The Ucayali River (Spanish: Río Ucayali, IPA: [ˈri.o ukaˈʝali]) arises about 110 km (68 mi) north of Lake Titicaca, in the Arequipa region of South America. The Amazon River takes its name close to Nauta city (100 km away from Iquitos), at the confluence of the Marañón and Ucayali rivers. The Ucayali becomes a major tributary of the Amazon River. Navigation was blocked by lengthy sections of rapids.
The Ucayali, together with Apurímac River, Ene River, and Tambo River, is today considered the main headwater of the Amazon River, totaling a length of 2,669.9 kilometres (1,659.0 mi) from the source of the Apurímac at Nevado Mismi to the confluence of the Ucayali and Marañón Rivers:
- Apurímac River (total length): 730.7 km (454.0 mi)
- Ene River (total length): 180.6 km (112.2 mi)
- Tambo River (total length): 158.5 km (98.5 mi)
- Ucayali River (confluence with Tambo River to confluence with the Marañón): 1,600.1 km (994.3 mi)
The Ucayali was first called San Miguel, then Ucayali, Ucayare, Poro, Apu-Poro, Cocama and Rio de Cuzco. Peru has fitted out many costly and ably-conducted expeditions to explore it. One of them (1867) claimed to have reached within 380 km (240 mi) of Lima, and the little steamer "Napo" forced its way up the violent currents for 124 km (77 mi) above the junction with the Pachitea River as far as the Tambo River, 1,240 km (770 mi) from the confluence of the Ucayali with the Amazon. The "Napo" then succeeded in ascending the Urubamba branch of the Ucayali 56 km (35 mi) above its union with the Tambo, to a point 320 km (200 mi) north of Cuzco.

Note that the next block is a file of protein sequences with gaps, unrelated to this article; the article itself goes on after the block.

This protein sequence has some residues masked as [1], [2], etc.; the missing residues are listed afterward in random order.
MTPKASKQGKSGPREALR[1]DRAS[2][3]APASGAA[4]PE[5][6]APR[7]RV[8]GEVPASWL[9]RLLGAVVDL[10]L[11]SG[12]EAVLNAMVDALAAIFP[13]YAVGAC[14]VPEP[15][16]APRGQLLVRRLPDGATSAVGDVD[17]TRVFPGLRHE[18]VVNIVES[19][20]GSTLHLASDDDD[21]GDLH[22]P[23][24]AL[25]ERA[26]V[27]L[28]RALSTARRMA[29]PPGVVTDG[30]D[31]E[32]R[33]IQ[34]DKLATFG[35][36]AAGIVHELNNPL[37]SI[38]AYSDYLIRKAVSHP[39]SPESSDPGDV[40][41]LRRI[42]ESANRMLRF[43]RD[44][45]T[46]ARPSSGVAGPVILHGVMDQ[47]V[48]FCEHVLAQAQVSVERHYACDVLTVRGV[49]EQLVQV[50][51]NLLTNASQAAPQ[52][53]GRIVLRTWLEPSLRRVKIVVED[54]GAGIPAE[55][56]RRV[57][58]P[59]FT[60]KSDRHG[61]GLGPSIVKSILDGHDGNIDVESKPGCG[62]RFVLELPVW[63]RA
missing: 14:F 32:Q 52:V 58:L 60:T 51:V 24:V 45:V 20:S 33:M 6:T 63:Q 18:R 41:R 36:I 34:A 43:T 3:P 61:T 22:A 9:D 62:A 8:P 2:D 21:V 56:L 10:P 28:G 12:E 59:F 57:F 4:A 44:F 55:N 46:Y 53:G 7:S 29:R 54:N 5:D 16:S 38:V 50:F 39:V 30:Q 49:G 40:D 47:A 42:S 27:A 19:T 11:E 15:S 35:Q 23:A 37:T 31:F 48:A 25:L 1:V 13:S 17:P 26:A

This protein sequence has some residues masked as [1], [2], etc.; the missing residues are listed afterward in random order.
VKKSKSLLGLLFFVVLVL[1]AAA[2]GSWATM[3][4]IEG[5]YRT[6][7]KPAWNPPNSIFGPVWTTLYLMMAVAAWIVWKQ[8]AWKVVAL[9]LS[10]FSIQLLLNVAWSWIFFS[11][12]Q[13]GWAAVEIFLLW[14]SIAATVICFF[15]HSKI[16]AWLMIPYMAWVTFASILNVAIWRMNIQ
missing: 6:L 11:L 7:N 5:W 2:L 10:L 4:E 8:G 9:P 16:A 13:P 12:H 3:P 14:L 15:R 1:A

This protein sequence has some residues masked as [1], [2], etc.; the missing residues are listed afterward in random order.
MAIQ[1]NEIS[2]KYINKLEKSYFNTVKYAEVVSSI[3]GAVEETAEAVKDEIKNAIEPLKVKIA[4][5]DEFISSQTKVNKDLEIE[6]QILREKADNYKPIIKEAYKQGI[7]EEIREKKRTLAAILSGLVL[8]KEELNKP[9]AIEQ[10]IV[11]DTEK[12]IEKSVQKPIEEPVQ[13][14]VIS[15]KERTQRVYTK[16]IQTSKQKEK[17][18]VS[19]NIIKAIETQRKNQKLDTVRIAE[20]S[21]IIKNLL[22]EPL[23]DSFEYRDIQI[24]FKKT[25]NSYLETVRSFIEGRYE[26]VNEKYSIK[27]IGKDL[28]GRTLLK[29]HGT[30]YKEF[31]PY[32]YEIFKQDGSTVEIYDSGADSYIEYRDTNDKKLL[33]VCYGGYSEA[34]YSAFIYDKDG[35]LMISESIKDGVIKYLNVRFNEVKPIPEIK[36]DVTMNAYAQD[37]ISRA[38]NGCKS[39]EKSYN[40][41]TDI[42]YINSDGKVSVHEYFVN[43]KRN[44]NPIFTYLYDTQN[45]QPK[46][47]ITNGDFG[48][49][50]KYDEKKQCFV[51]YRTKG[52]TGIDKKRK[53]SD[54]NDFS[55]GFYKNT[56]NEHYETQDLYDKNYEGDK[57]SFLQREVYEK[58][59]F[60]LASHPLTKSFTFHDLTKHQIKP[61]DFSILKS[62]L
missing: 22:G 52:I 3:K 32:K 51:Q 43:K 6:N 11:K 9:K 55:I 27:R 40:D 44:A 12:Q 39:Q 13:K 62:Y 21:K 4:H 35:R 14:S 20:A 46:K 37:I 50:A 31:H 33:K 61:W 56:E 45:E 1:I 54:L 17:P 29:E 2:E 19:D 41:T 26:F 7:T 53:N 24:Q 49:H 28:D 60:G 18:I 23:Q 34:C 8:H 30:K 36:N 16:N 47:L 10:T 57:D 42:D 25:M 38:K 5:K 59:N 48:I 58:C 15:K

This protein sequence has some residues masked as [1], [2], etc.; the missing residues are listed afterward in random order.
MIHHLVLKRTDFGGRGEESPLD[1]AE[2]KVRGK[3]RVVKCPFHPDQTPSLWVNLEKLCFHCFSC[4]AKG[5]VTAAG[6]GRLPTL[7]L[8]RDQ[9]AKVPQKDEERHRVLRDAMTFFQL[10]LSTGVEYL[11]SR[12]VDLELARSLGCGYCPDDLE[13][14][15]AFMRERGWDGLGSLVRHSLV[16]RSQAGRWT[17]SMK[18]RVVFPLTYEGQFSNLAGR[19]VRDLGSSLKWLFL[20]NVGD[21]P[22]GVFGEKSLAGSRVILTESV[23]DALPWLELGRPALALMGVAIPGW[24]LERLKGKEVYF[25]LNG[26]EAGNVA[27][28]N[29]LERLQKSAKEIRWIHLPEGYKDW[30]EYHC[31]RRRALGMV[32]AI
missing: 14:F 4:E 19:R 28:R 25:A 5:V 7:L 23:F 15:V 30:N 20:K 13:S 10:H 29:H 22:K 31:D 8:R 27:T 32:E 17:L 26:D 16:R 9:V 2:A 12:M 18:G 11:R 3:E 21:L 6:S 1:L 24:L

The remainder of the Urubamba, as shown by Bosquet in 1806 and Castelnau in 1846, is interrupted by cascades, reefs, and numberless other obstacles to navigation. Torres, who explored the Alto Ucayali for the Peruvian government, gives it a length of 186 miles (299 km), counting from the mouth of the Pachitea to the junction of the Tambo and Urubamba. Its width varies from 400–1,200 metres (1,300–3,900 ft), due to the great number of islands. The current runs from 5–6 kilometres per hour (3.1–3.7 mph), and a channel from 20–50 metres (66–160 ft) wide can always be found with a minimum depth of 1.5 m (4.9 ft). There are five bad passes, due to the accumulation of trees and rafts of timber. Sometimes enormous rocks have fallen from the mountains and spread over the river-bed, causing huge whirlpools.
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